City Manager Deb Hinsvark said it was being used recently as a way to keep the council better informed about city projects that are preliminary.

Her decision to use it came after council members at some recent meetings asked that she keep them better informed about ongoing projects ranging from the possibility of paid parking to the construction of a new police station.

“More recently, we've been asked to be more upfront with you,” Hinsvark said. “My colleagues in this business in the state of Colorado use this work product communication very much just to keep their councils informed on issues that are not something we want or need to make public that are very preliminary.”

According to council members, its use has been rare or nonexistent in recent years, including under Hinsvark.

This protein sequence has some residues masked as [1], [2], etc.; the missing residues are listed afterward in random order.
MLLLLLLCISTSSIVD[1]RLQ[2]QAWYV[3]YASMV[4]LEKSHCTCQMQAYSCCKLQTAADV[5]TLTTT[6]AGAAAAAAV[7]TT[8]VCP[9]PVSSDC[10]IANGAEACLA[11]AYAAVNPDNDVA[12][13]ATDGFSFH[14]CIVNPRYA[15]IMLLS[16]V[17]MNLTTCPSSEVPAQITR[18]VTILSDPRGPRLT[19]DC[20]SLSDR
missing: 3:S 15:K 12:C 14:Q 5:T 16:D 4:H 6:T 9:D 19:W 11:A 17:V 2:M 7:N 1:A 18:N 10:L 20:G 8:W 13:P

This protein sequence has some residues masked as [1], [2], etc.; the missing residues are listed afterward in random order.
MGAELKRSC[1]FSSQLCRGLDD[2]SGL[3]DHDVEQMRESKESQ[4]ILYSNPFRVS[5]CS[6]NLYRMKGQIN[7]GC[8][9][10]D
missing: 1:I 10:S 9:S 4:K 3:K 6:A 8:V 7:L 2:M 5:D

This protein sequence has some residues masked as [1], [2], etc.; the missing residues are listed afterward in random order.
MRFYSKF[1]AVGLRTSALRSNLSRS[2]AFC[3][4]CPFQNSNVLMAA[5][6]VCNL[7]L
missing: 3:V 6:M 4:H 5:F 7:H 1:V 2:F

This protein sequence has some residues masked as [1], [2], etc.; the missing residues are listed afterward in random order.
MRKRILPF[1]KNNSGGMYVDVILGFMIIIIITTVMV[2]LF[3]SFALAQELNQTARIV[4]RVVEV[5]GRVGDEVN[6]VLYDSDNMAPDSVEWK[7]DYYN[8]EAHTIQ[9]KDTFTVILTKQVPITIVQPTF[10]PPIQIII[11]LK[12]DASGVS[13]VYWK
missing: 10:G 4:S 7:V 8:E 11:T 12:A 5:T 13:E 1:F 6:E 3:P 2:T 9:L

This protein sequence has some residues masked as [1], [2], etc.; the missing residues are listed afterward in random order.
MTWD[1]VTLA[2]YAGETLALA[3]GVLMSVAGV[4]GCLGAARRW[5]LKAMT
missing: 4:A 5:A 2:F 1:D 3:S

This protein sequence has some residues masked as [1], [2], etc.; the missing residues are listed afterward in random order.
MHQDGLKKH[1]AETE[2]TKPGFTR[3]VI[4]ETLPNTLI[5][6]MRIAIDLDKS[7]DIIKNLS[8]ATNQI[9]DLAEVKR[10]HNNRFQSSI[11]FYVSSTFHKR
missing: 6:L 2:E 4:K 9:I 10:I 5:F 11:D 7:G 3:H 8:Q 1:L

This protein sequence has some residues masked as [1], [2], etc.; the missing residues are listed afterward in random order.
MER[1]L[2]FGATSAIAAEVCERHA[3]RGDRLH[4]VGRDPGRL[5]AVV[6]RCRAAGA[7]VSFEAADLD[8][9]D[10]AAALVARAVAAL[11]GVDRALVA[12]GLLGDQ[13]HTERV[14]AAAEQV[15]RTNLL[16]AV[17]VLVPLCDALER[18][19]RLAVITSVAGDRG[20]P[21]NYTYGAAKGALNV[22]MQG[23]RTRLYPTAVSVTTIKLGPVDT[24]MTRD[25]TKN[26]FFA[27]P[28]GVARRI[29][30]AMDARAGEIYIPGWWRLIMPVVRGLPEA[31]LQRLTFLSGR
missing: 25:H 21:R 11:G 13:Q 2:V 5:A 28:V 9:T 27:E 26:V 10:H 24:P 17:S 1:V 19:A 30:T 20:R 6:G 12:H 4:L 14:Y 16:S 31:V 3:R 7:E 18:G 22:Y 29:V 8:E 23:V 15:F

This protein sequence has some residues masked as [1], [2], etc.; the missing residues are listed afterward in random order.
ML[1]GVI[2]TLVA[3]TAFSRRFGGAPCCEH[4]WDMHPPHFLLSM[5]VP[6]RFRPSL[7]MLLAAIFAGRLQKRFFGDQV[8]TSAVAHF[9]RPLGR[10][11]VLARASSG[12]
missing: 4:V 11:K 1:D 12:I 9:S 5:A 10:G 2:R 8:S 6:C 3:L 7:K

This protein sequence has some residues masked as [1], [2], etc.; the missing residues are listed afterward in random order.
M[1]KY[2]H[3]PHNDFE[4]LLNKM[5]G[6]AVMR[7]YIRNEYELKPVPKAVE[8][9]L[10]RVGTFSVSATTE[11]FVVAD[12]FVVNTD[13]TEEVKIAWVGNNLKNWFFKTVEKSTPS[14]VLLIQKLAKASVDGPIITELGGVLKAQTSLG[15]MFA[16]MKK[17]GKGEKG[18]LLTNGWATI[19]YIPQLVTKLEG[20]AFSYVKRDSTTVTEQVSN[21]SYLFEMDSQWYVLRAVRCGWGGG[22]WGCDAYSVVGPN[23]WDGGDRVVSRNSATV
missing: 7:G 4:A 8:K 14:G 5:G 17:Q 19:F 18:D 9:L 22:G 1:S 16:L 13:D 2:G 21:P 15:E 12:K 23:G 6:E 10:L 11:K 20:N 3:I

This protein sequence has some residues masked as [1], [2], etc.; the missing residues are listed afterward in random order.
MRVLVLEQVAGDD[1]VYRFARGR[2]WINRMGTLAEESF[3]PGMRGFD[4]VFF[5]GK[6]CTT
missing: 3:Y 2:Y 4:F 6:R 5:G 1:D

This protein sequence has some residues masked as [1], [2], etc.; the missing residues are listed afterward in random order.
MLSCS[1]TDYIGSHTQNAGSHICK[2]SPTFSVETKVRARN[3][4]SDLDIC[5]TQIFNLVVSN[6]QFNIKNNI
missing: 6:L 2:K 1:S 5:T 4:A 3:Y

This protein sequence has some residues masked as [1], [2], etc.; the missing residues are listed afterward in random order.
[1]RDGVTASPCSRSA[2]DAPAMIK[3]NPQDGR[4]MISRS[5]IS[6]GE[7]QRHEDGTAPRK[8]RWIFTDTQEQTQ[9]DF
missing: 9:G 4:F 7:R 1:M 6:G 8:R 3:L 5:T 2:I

Until it was used last month, council members hadn't reported its use since 2012, when it drew strong criticism from former council member Cari Hermacinski.

She called its use “far more insidious than the use of executive session.”

A few other council members at the time also expressed a desire to limit its use, but a vote on the issue never was taken.

Hinsvark said Tuesday that because a vote hadn't been taken, she didn't think the council had given city staff any clear direction on the issue.

Hinsvark was interim city manager at the time and said city staff would not “use (work product) until they've discussed it with me and I've discussed it with” city attorney Tony Lettunich.

Ford questioned whether that had happened in the most recent uses of work product.